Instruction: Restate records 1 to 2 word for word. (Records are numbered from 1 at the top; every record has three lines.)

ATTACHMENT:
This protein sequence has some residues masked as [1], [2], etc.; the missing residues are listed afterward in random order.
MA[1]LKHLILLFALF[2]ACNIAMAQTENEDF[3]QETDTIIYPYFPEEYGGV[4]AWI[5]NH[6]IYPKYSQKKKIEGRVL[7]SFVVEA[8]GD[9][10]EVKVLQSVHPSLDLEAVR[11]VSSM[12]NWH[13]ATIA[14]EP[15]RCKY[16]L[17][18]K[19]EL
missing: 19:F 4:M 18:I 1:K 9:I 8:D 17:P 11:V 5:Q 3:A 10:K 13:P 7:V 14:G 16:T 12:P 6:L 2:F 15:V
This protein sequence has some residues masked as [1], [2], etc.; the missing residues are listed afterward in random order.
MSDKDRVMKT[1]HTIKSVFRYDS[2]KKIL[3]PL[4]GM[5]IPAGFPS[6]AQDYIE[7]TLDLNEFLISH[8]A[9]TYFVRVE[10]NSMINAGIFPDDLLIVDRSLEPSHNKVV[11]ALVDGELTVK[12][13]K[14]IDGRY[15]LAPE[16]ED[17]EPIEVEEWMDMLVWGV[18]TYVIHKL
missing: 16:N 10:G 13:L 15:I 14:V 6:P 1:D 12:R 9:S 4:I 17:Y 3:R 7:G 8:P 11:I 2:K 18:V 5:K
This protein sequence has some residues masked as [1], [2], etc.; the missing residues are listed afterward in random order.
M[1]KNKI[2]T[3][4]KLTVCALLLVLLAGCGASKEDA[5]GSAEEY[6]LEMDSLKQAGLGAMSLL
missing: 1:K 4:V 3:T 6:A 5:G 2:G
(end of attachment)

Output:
This protein sequence has some residues masked as [1], [2], etc.; the missing residues are listed afterward in random order.
MA[1]LKHLILLFALF[2]ACNIAMAQTENEDF[3]QETDTIIYPYFPEEYGGV[4]AWI[5]NH[6]IYPKYSQKKKIEGRVL[7]SFVVEA[8]GD[9][10]EVKVLQSVHPSLDLEAVR[11]VSSM[12]NWH[13]ATIA[14]EP[15]RCKY[16]L[17][18]K[19]EL
missing: 19:F 4:M 18:I 1:K 9:I 8:D 17:P 11:V 5:Q 3:A 10:K 13:P 7:V 14:G 16:T 12:P 6:L 2:F 15:V
This protein sequence has some residues masked as [1], [2], etc.; the missing residues are listed afterward in random order.
MSDKDRVMKT[1]HTIKSVFRYDS[2]KKIL[3]PL[4]GM[5]IPAGFPS[6]AQDYIE[7]TLDLNEFLISH[8]A[9]TYFVRVE[10]NSMINAGIFPDDLLIVDRSLEPSHNKVV[11]ALVDGELTVK[12][13]K[14]IDGRY[15]LAPE[16]ED[17]EPIEVEEWMDMLVWGV[18]TYVIHKL
missing: 16:N 10:G 13:L 15:I 14:V 6:P 1:D 12:R 9:S 4:I 17:Y 3:R 7:G 8:P 11:I 2:K 18:V 5:K